"C'mon, Eric! Get those Marines!" was the cry from the infield. Responding to the cheers of his fellow Health's Angels, 9-year-old Eric Huss, who stands 4-foot-3 and weights 60 pounds, emerged from between two burly servicemen at the near turn and left the husky pair for dead on the far stretch.
Huss may have been the youngest of the 306 starters in the seventh annual Runners World Eastern Regional 24-Hour Relay ending at noon today at Mullins Field. But he was far from being the slowest in what turned out to be a record-shattering day.
Huss completed 22 one-mile legs for an average of 6:01.3 per mile. Seven of his miles were completed in under six minutes, including a 5:47 leg, and his average didn't creep above six minutes until his 19th turn.
Huss slept little during the 24-hour competition and didn't plan to retire until Sunday night. "I slept a little, but hen I ran a 6:12 (his worst leg), so I didn't sleep anymore," said Huss, who lives in Kensington. "When I get home, I'm going to get a drink, call my friends, see what they're doing, and we're (Eric and his father Ron) going to see a movie at 6 o'clock."
In the 24-hour relay, 33 teams of up to 10 members each run conecutive mile legs. The same order of runners must be maintained. A runner may drop out, but once he misses his turn, he may not return to competition.
The Southern Pennsylvania Coalition of Atheletes of York Pa. took the team title by completing 269 miles and 440 yards. Finishing second, with 267 miles and 1,320 yards was Distance Unlimited runners from Montgomery and Prince George's counties.
Terry Baker of Hagerstown, Md., running for the third-place Alligator Track Club of Severna Park, turned in a record performance in individual men's competition. He completed 28 miles, and his 4:45.8 average for his fastest 25 miles legs was the fastest of the meet and 1.1 seconds better than the two-year-old mark by John Cabell.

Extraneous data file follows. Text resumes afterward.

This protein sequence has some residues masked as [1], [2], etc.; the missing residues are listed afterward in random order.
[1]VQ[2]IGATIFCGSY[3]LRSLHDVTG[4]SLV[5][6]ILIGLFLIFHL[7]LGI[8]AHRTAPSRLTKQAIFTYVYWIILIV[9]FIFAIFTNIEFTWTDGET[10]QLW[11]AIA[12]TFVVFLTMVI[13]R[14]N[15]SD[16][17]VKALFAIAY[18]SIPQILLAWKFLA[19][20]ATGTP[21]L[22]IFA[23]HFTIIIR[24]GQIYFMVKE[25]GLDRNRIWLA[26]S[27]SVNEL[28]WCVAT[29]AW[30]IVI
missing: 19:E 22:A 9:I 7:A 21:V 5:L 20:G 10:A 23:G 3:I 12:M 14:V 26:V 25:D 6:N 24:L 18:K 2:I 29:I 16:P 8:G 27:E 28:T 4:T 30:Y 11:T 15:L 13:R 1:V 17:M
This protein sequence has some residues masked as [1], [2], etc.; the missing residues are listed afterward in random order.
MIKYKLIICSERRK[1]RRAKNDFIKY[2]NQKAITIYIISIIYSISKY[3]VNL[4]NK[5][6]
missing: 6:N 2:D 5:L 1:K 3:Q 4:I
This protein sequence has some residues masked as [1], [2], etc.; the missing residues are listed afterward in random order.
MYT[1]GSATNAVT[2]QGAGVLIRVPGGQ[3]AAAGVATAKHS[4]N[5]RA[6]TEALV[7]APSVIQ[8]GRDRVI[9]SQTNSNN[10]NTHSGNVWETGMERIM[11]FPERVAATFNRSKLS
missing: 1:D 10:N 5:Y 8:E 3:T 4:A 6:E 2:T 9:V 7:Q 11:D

Anthony Desir of Silver Spring owned the second fastest clocking with 4:58 for his best 25 legs.
Jill Cotten of Laurel took four seconds off the old women's mark by averaging 5:53.4 per mile and the 16-year-old also led her team, the Early Risers, to a national eight-woman team record.
The Early Risers surpassed the standard of 185 miles by the Region Rats of Indiana slightly after 10 a.m. today and cruised home to a final total of 193 miles, 1,265 yards.
The Early Risers had only seven girls as one dropped out after completing only one mile.
Jim Czachor of Franklin Square, N.Y., won the 50-mile race in 5 hours 44 minutes 3 seconds, topping the old 5:51:01 mark of Tom Osler of Glassboro, N.J. Osler finished second this year with 5:51:13.
Weaving through the masses of runners were the herky-jerky movements of the Potomac Valley Walkers, who were headed to a national race-walking mark. Their total of 168 miles, 1,700 yards bettered the old standard of 155 miles, 1,181 yards set by the Capitol Walkers, from which the Potomac Valley club descended.